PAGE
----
5 Travel Tips for Parents Who Dread Travel
Not everyone is a natural traveler. If you don’t love traveling in general, traveling with kids can be doubly intimidating. You not only have to worry about navigating unfamiliar terrain and managing your own discomforts, you have your kids and their comfort to worry about too. Here are five basic travel tips we hope will hope making planning and going on your first family vacation easier, less intimidating and more fun.
The Travel Tips
1. The Booking Tip
While you are shopping online for hotels, car rentals and flights, clearing your cache after a search or browsing in private mode (or incognito, depending on your browser) helps prevent booking sites from tracking and remembering you. This makes it harder for them to feign scarcity, up prices or employ other tactics to pressure you to buy before you’ve found the price you want. Sure, sometimes it helps to have a booking site pickup your search where you last left off. But it’s worth weighing that convenience against the potential to save money by being discreet.
2. The Vacation Home Tip
Consider a stay in a vacation house rather than a hotel, even for vacations to cities. Families are used to renting homes at the beach, the lake or in the mountains. But they can be a handy and money-saving option for city vacations as well. You’ll might give up access to concierge, but you’ll have the convenience of a living room and kitchen. And you’ll probably be in a residential neighborhood with more shops and amenities and less expensive restaurants than in more touristy areas.
3. The Clothes-Packing Tip
Everyone forgets to leave room in their suitcase for the souvenirs they might want to bring home. To create extra room when you pack, plan out how many pieces of clothes you need to create outfits for the entire trip—letting at least some clothes do double duty. Roll your clothes instead folding them. Put socks in the shoes. Think about when you can get away with leaving home rather than packing anything and everything you might possibly need. Put all your documents, passport and tickets in one place to make sure they are together and handy (keep copies elsewhere and copies at home.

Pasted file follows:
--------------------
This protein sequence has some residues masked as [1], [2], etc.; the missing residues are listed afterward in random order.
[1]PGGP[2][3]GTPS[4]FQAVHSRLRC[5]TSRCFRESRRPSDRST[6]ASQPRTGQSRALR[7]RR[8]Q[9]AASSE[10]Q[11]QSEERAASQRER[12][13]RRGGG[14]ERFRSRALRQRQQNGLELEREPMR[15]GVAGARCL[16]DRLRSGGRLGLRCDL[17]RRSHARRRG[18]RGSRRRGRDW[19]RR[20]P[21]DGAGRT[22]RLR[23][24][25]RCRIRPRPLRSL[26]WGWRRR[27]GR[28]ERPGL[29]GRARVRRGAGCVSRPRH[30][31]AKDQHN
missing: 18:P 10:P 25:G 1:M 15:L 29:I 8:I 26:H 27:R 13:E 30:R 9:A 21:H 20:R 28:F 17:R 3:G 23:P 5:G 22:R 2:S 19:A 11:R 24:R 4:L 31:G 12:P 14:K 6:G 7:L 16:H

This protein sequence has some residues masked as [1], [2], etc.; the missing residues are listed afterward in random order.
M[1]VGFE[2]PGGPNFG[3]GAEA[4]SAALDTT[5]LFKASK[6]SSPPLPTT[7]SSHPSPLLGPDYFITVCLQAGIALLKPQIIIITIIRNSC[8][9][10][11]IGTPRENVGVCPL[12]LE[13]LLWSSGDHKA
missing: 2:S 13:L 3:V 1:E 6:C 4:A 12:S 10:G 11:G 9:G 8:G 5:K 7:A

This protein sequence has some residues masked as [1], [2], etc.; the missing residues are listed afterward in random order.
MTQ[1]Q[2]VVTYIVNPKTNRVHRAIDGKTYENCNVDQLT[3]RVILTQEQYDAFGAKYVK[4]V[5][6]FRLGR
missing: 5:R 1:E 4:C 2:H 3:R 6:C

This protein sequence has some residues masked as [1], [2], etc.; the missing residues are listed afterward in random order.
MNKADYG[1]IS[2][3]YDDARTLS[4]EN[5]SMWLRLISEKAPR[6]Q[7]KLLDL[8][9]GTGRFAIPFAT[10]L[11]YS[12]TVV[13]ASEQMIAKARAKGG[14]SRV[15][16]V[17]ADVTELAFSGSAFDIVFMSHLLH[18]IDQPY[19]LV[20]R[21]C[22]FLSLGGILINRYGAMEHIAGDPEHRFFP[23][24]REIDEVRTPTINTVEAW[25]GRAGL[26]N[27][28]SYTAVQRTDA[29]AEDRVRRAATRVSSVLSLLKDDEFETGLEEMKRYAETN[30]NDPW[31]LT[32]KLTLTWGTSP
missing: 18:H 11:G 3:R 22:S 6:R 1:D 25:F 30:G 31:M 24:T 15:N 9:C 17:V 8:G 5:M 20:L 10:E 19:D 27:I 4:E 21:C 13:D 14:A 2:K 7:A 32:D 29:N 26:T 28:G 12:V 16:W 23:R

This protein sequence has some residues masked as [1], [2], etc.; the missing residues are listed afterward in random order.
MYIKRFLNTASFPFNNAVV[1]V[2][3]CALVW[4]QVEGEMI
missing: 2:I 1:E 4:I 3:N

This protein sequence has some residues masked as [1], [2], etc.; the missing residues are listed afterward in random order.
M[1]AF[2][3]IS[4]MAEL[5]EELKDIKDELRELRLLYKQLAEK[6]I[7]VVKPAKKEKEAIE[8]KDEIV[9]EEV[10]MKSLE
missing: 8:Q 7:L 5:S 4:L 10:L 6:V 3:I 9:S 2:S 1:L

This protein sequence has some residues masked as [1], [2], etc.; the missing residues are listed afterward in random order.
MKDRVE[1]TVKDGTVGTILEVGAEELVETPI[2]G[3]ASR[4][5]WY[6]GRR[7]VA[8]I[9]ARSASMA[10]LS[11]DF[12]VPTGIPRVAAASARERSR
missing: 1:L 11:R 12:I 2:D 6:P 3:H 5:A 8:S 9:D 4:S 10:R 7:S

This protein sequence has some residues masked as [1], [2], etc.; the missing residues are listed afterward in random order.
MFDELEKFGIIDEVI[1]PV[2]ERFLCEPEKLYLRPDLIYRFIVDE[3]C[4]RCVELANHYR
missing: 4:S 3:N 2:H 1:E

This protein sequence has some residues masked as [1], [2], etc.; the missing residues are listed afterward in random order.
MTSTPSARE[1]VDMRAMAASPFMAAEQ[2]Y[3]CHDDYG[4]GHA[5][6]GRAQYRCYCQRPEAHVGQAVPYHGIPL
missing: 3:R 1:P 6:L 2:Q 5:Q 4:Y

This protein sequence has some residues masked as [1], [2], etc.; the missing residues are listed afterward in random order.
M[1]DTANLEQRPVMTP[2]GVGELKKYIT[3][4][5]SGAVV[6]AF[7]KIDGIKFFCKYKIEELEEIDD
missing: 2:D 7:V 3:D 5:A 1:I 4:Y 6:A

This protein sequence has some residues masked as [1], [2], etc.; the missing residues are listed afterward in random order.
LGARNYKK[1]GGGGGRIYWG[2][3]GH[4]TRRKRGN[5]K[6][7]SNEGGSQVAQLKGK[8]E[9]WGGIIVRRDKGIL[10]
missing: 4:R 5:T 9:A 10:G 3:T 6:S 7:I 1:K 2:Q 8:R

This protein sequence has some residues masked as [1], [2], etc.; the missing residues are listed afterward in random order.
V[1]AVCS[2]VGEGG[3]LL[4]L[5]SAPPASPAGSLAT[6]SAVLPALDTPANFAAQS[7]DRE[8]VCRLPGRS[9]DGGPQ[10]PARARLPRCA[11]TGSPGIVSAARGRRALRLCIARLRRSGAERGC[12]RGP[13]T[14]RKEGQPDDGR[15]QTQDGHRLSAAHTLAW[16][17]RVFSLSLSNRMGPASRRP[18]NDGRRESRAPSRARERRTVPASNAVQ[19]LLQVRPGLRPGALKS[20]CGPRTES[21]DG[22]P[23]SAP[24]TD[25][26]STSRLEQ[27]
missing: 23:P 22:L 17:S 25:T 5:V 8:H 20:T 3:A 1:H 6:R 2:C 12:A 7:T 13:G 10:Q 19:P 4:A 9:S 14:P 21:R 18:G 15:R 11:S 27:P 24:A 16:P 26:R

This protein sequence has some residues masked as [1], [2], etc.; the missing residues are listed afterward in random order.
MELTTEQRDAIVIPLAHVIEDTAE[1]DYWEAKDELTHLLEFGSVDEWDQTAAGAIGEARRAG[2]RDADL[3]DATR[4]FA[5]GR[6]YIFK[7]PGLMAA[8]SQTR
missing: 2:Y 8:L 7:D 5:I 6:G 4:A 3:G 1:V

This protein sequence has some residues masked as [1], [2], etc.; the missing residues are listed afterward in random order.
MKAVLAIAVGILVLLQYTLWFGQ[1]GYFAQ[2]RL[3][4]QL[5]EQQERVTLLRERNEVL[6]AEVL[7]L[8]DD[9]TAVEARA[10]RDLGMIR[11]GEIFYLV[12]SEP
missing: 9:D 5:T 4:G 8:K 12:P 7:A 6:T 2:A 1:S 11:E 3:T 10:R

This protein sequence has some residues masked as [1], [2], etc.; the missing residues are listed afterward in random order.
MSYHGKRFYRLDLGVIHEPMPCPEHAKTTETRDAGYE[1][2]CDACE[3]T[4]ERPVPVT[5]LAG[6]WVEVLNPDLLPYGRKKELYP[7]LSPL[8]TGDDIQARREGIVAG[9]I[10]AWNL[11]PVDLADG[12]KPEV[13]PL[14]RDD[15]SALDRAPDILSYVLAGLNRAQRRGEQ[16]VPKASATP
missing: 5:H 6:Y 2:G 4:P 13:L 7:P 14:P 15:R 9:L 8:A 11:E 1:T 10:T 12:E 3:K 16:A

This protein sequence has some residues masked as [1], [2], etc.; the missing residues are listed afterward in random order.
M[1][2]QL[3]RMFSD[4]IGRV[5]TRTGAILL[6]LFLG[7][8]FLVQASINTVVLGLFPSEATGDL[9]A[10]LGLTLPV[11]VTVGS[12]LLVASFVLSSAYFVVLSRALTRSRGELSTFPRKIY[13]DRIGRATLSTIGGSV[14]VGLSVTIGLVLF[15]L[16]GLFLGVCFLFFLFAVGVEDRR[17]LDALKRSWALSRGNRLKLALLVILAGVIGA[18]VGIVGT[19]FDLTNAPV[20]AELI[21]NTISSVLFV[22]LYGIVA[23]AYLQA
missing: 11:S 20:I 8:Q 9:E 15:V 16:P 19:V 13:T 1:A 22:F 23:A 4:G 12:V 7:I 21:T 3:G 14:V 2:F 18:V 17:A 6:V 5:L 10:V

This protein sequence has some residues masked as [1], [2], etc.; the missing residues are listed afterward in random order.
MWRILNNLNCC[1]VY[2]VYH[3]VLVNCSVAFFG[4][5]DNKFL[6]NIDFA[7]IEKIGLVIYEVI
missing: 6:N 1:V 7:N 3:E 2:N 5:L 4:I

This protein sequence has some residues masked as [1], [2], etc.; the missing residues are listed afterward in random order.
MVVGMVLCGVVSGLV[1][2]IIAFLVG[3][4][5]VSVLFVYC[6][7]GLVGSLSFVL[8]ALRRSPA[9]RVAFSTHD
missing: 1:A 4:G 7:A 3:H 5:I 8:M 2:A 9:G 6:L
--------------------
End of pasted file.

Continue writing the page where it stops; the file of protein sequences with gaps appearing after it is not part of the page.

4. The Itinerary Tip
The time your day begins depends a lot on how old your kids are. If you have young kids who are up early anyway, plan an itinerary that takes advantage of this. Get to popular places ahead of the crowds, take advantage of happy hour and early bird specials to save on dinner, and plan on an early evening back in your room or vacation home. With Tweens and teens are likely to stay up and wake later. You can plan around having mornings to yourself if you’re an early riser and count on older kids having the stamina for a longer day with fewer breaks.
5. The Cash Tip
There are still places where cash is king and ATMs are scarce. But in the rest of the world, carrying less cash and relying on credit cards can be a better bet.
When we travel we use our credit card as much as we can and conserve cash for small purchases or places that don’t take credit cards. It allows us to carry less cash and provides an easy record of where we went and how much we spent. If you travel abroad a lot it might be worth getting a credit card with no foreign-transaction fees.
If we’re traveling abroad, we typically change about $100 to $200 into local currency before we travel abroad so that we have money for an airport taxi and any small immediate needs.
If you are vistiing major cities that are sure to have ATMs you can use, get money as you need it. It’s more secure than carrying enough currency for the whole trip. If you’re abroad getting local currency from a machine is easier than changing currency and you might get a better exhange rate.
And of course, in addition to a copy of your passport it can help to have copies of your credit card numbers and customer service numbers in case you lose your wallet.
Hope these tips help and that your first family trip is a huge success.
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